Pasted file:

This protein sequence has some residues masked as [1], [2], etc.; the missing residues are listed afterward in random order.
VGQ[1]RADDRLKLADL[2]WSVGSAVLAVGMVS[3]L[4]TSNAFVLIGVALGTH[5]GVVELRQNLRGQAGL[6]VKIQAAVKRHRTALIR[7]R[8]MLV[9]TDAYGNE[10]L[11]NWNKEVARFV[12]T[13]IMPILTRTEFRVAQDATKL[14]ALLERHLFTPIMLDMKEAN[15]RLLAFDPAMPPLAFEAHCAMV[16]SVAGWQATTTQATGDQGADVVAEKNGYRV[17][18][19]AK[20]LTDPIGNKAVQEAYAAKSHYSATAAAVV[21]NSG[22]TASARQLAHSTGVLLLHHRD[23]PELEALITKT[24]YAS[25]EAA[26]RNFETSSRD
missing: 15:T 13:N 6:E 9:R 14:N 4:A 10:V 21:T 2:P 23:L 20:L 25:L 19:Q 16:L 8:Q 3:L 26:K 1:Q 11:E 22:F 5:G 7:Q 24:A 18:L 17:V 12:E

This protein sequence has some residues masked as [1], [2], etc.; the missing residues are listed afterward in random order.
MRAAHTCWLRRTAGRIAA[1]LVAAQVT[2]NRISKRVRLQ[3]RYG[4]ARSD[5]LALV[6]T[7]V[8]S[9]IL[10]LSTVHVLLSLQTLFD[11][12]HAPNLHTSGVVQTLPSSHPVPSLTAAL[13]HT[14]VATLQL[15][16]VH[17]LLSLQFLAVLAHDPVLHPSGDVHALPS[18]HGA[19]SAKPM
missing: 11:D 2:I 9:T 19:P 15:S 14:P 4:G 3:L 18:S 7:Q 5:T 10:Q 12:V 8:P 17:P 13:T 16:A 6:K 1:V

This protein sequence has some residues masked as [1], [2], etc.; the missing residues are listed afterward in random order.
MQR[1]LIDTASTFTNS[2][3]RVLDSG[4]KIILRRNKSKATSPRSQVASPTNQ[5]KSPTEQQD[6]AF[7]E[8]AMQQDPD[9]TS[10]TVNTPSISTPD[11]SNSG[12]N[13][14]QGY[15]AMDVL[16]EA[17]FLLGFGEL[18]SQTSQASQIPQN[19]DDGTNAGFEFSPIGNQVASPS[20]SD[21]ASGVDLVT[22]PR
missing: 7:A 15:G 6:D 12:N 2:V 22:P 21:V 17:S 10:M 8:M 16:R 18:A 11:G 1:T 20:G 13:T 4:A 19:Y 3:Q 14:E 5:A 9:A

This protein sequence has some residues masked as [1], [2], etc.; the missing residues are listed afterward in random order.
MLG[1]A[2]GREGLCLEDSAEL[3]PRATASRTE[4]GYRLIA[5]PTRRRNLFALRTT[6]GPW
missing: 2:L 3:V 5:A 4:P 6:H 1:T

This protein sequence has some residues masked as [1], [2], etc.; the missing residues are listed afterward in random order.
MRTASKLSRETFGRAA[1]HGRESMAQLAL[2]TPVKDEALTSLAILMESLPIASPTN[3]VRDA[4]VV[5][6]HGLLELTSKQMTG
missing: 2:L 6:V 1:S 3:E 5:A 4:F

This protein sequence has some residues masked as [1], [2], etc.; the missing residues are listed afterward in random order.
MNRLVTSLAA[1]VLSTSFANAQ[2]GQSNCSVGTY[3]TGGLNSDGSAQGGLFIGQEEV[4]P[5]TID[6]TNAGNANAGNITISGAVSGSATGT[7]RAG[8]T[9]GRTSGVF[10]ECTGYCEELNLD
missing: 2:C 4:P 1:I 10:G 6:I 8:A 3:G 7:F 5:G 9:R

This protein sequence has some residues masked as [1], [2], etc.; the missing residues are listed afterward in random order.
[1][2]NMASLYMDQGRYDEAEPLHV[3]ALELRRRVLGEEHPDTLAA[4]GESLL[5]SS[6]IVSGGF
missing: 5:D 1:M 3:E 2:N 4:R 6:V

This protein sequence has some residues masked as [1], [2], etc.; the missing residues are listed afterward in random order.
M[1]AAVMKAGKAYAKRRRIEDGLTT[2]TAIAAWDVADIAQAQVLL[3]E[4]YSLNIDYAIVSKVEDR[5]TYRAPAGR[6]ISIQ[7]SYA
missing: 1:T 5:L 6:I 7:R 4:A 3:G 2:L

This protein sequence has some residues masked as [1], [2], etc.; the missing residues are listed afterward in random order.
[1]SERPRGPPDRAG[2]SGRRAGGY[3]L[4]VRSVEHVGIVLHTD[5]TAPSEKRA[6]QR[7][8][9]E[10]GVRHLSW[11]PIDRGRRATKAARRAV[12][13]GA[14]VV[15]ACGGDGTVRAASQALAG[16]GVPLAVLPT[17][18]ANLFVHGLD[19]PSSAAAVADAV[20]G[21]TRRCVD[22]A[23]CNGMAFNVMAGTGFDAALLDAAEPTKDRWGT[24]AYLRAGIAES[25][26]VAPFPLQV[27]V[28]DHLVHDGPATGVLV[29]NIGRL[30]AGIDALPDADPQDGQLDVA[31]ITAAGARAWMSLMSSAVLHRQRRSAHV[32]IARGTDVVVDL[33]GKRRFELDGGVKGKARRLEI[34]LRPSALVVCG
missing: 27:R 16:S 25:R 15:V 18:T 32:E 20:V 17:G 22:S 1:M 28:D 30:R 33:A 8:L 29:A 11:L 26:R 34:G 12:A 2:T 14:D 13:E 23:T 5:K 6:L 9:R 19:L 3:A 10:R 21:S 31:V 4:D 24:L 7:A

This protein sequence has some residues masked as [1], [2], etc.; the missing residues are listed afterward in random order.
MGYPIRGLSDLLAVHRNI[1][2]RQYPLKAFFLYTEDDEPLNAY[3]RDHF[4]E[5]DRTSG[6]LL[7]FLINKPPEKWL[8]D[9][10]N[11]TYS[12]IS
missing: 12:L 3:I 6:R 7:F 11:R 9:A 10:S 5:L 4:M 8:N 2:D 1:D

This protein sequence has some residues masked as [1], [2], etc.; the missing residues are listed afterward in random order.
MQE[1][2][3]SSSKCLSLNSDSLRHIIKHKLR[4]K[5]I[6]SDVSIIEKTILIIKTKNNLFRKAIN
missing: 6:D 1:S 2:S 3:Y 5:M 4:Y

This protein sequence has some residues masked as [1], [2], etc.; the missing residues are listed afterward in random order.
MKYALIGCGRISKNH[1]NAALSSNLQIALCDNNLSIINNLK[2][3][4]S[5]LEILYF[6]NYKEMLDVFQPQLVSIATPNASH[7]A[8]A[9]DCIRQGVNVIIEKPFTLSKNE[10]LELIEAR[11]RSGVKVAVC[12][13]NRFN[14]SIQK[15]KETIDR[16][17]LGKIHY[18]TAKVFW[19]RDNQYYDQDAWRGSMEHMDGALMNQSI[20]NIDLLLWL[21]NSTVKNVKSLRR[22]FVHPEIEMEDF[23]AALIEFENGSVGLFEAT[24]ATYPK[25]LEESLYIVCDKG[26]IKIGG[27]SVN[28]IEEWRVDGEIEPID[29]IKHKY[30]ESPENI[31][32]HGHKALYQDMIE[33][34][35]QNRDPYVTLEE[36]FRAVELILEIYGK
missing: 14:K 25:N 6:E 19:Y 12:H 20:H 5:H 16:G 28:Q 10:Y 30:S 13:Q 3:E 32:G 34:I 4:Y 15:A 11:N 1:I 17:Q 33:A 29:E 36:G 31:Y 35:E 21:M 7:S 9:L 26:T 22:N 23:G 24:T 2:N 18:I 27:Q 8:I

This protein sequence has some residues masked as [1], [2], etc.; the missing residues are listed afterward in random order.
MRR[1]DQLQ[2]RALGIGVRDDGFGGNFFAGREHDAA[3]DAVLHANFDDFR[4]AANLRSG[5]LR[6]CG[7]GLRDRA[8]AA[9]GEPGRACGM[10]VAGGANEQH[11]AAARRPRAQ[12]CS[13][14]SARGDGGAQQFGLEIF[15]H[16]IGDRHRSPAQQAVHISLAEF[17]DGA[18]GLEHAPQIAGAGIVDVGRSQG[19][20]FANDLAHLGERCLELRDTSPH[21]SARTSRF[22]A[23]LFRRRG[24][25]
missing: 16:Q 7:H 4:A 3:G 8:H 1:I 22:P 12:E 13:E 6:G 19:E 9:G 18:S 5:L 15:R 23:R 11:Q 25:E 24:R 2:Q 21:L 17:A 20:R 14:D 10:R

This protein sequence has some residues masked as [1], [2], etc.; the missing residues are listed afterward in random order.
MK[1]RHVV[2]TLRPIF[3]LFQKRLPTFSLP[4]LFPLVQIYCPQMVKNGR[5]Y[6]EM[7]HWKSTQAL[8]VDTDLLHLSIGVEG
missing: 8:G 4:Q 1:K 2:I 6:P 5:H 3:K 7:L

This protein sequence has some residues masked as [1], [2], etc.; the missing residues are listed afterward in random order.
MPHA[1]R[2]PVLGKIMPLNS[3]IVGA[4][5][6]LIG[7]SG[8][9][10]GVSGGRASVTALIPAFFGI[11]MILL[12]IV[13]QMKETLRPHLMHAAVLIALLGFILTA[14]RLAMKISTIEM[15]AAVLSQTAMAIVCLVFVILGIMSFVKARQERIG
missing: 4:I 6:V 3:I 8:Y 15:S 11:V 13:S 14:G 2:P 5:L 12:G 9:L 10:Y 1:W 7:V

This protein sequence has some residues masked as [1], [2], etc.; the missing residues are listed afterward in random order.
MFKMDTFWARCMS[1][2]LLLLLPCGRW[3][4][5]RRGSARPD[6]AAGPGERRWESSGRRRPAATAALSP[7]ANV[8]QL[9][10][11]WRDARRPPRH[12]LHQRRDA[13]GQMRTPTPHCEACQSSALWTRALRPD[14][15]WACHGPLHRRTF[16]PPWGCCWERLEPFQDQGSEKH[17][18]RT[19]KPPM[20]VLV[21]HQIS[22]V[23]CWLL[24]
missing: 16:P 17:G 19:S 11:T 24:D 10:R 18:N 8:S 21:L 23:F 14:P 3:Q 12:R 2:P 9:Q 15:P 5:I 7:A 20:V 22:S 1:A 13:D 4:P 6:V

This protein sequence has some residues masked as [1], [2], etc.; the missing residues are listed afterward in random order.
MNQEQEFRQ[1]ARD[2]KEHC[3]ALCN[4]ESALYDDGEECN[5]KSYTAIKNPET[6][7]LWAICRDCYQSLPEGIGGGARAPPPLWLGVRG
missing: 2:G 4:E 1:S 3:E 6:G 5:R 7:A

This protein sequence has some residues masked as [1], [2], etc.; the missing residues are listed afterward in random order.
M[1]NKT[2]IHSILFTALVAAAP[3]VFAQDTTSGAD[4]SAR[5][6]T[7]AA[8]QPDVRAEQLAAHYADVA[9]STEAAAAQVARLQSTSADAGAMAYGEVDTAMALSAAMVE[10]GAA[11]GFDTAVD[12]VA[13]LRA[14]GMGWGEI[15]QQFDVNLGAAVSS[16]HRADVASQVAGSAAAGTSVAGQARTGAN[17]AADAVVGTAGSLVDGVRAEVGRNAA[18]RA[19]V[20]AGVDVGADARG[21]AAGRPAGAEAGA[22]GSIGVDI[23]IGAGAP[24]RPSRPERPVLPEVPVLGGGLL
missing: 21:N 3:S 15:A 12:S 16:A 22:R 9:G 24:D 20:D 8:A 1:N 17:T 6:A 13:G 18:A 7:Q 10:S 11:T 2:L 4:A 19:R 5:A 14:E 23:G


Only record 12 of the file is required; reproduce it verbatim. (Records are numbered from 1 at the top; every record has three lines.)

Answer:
This protein sequence has some residues masked as [1], [2], etc.; the missing residues are listed afterward in random order.
MKYALIGCGRISKNH[1]NAALSSNLQIALCDNNLSIINNLK[2][3][4]S[5]LEILYF[6]NYKEMLDVFQPQLVSIATPNASH[7]A[8]A[9]DCIRQGVNVIIEKPFTLSKNE[10]LELIEAR[11]RSGVKVAVC[12][13]NRFN[14]SIQK[15]KETIDR[16][17]LGKIHY[18]TAKVFW[19]RDNQYYDQDAWRGSMEHMDGALMNQSI[20]NIDLLLWL[21]NSTVKNVKSLRR[22]FVHPEIEMEDF[23]AALIEFENGSVGLFEAT[24]ATYPK[25]LEESLYIVCDKG[26]IKIGG[27]SVN[28]IEEWRVDGEIEPID[29]IKHKY[30]ESPENI[31][32]HGHKALYQDMIE[33][34][35]QNRDPYVTLEE[36]FRAVELILEIYGK
missing: 14:K 25:N 6:E 19:Y 12:H 20:H 5:H 16:G 28:Q 10:Y 30:S 13:Q 3:E 32:G 34:I 4:Y 15:A 11:N 1:I 17:Q 33:A 29:E 36:G 31:Y 35:E 21:M 7:S 9:L 26:T 22:N 23:G 24:T 2:N 18:I 27:Q 8:I